"Even the Scottish Government are beginning to see the flaws in relying on this fantasy technology after admitting that carbon capture and hydrogen technologies cannot deliver at the pace they assumed in its climate change plan which leaves a huge and worrying hole in its efforts to meet climate commitments.

"It’s time the Scottish Government stopped clinging onto the empty and dangerous promises of CCS and instead focus its resources on climate solutions that we know work today and can be scaled up in areas like renewables, electrification and energy efficiency.”

Scottish Conservative net zero and energy spokesperson, Liam Kerr said: “Both of Scotland’s governments acknowledge that CCS will be a key technology in supporting their aims to achieve their net zero targets.

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“But this motion is further evidence that the ill-informed, reactionary influence of the Greens in this coalition of chaos is seeping through.”

He added: “Since going into power-sharing, the SNP have already considered a whisky tax which would wreck the industry and wound back from years of promises to improve safety on the A9 and A96.

“Frankly, despite Scotland being ideally positioned to lead the global development and deployment of CCS, it’s embarrassing that the SNP will even entertain this motion at their conference.”

The Scottish Greens, who entered into a co-operation agreement with the SNP at Holyrood last year, have been sceptical about the reliance on carbon capture technology.

Mark Ruskell, Greens energy and environment spokesperson, said:“There may be a limited role for carbon capture and storage in the future, especially for industrial sectors like cement manufacturing where there are few options to decarbonise.

“However, governments have been warned by the UK Committee on Climate Change, and others, about relying on the technology to meet climate targets. So far carbon capture and storage has always overpromised and underperformed and ended up locking in dependency on fossil fuels."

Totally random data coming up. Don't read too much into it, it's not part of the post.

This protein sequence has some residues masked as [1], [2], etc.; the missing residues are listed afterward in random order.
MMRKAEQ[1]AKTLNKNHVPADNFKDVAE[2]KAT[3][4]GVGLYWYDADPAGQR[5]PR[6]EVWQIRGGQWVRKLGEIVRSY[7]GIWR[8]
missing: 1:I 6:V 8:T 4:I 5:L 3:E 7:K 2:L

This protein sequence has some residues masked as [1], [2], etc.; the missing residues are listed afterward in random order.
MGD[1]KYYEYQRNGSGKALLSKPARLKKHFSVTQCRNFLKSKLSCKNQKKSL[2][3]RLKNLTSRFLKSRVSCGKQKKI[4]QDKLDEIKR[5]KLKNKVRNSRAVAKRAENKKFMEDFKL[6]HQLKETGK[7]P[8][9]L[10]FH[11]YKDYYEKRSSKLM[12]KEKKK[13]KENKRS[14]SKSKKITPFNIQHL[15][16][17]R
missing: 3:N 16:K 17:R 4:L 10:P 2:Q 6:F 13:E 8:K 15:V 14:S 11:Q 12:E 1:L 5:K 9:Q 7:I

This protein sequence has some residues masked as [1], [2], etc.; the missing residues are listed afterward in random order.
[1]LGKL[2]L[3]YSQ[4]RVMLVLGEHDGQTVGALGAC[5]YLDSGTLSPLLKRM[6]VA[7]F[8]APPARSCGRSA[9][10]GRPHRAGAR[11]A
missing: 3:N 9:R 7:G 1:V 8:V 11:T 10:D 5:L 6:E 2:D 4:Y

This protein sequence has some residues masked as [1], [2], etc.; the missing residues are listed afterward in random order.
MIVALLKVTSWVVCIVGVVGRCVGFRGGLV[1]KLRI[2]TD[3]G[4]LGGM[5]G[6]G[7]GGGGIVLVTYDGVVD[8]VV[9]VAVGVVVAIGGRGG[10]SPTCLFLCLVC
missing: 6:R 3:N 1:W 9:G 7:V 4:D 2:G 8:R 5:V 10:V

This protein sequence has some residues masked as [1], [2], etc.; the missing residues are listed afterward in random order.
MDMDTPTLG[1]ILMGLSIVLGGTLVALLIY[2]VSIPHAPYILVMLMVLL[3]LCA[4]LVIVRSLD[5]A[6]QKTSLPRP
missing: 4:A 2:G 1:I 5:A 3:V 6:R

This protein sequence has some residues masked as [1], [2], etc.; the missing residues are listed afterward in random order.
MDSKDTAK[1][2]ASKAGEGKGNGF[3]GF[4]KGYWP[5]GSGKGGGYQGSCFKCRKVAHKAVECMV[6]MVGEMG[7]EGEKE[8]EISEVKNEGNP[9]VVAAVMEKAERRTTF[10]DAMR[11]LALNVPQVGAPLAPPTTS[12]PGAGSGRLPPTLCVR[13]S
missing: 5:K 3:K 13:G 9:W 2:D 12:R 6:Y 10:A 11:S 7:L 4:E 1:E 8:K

"We don't have time to wait. CCS should not divert our attention from the urgent and real need to invest in cost effective renewable energy solutions.”

A Scottish Government spokesperson said: “The Scottish Government’s position is clear that carbon capture utilisation and storage will be a vital part of our energy transition that can drastically reduce emissions from electricity generation whilst ensuring flexible security of supply and also enabling negative emissions technologies.

"The advice from the Climate Change Committee describes CCS as a "necessity, not an option" to achieve net zero emissions and that Scotland could achieve net zero by 2045, ahead of the rest of the UK, in part due to 'the excellent opportunities to remove CO2 from the atmosphere through carbon capture and storage in Scotland'.

“The UK Government’s decision not to award the Scottish cluster carbon capture project clear and definitive track-1 status is a serious mistake which shows a clear lack of ambition and leadership on climate change.

"The Scottish Government has offered £80 million to help accelerate the cluster and remains committed to supporting the continued growth and development of CCS to ensure Scotland reaches its net zero goals by 2045.”

The SNP has been contacted for comment.